H’wood has iPod itch

Disney on board as Apple expands its vision

Apple Computer’s hush-hush “special event” Wednesday had only one big surprise — but it was a doozy.

CEO Steve Jobs unveiled the long-awaited video iPod Wednesday and a new version of its iTunes software — with video downloads — to go with it.

The shocker came when Jobs announced that the Walt Disney Co. would provide some of the most popular shows on ABC and the Disney Channel for pay-per-download via iTunes.

It’s the first time a major net has made its programs available for pay-per-download.

Pact is a giant step toward broadcasters’ stated goal of finding new ways to monetize content they currently provide free to consumers. Cable-based video-on-demand is still more likely to generate big bucks for nets in the short term but video-via-iTunes opens another potentially huge revenue stream.

Announcement also positions Apple to become an important distributor in filmed entertainment, just as it already is in music, where iTunes is easily the leader in legal, paid downloads and the iPod has become one of the most popular consumer electronics products ever.

The Apple-Disney-ABC video download partnership kicks off with five of the Mouse House’s shows: Alphabet’s “Lost,” “Desperate Housewives” and “Night Stalker,” and Disney Channel’s “That’s so Raven” and “The Suite Life of Zack & Cody.”

New episodes will be available for download on iTunes the day after they air. Past episodes, including the entire first seasons of “Lost” and “Desperate Housewives,” are available immediately. Each episode will cost $1.99.

The programs can’t be burned to DVD but can be viewed on computers, iPods or even on a television screen.

The initial video offerings on the iTunes Music Store also include 2,000 musicvideos and six short films from Pixar, Jobs’ other entertainment venture.

No feature films were available at launch and Apple execs, as usual, were mum on the future.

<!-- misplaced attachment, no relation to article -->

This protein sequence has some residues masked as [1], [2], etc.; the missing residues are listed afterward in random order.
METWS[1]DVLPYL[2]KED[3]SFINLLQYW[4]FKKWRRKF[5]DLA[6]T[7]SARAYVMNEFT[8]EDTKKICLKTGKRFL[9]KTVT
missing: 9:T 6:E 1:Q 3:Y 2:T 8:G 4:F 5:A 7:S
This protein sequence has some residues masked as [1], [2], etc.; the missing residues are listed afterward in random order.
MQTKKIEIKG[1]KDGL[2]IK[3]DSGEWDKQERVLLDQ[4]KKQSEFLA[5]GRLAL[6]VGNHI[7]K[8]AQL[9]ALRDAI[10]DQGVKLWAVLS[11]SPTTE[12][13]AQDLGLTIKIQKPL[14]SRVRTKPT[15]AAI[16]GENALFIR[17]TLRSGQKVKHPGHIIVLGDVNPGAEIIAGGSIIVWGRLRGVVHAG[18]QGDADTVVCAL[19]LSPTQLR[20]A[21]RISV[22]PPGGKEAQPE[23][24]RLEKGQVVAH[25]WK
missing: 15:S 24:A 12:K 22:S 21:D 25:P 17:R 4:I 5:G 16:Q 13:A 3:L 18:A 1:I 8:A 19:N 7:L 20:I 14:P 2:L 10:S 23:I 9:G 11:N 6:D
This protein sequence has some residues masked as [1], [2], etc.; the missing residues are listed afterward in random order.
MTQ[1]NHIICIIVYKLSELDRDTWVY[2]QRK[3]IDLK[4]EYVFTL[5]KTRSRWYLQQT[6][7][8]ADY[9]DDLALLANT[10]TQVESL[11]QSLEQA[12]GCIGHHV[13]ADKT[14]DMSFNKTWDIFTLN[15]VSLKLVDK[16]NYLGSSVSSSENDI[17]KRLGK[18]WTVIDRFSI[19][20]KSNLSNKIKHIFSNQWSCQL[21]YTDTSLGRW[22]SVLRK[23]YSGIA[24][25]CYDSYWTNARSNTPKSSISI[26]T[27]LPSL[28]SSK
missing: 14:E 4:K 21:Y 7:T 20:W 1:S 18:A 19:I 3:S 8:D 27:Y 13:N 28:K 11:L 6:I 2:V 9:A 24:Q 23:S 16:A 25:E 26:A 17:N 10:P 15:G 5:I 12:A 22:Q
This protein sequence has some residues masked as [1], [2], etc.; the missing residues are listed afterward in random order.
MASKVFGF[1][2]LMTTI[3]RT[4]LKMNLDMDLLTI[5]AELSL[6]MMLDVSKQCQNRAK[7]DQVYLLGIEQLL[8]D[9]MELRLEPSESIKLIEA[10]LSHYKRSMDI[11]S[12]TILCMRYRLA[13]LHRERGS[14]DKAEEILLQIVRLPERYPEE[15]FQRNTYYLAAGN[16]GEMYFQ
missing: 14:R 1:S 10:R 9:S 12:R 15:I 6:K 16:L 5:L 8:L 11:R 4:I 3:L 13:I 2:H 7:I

But Alex Luke, Apple’s director of music programming and label relations, said, “Like we did on the music side, we’re really viewing this launch as a starting point. We’re going to grow that library and make as much content available as possible.”

Since Disney is the distributor on Pixar’s library titles, and clearly Jobs wants Pixar content available via iTunes, pact creates yet more incentive for Pixar and Disney to strike a distrib deal.

It’s likely, though, that there’s a greater market for TV shows for download than for feature films. Jobs himself has often noted that people don’t like watching movies on tiny screens.

But consumers are expected to be more receptive to newscasts, sports highlights and other TV podcasts on handheld players.

The video iPod had been widely expected and even hinted at by Apple, whose execs had said the iPod product line would be updated for holiday shopping season.

But the question had always been content. Skeptics saw little value in a video iPod if the only downloads were musicvideos.

All that changes now that iTunes offers “Lost” and “DH,” shows that not only command a loyal audience but have a highly serialized storyline that makes viewers want to catch every episode in order and not wait for reruns.

Disney gets to monetize all that demand. Apple gets a built-in, loyal aud eager to watch the shows.

ABC’s Anne Sweeney said Jobs approached Robert Iger, then Disney prexy, earlier in the year to propose the idea. Iger, an ABC vet, has long said that he wanted to use digital distribution channels to find new revenue streams for Disney content.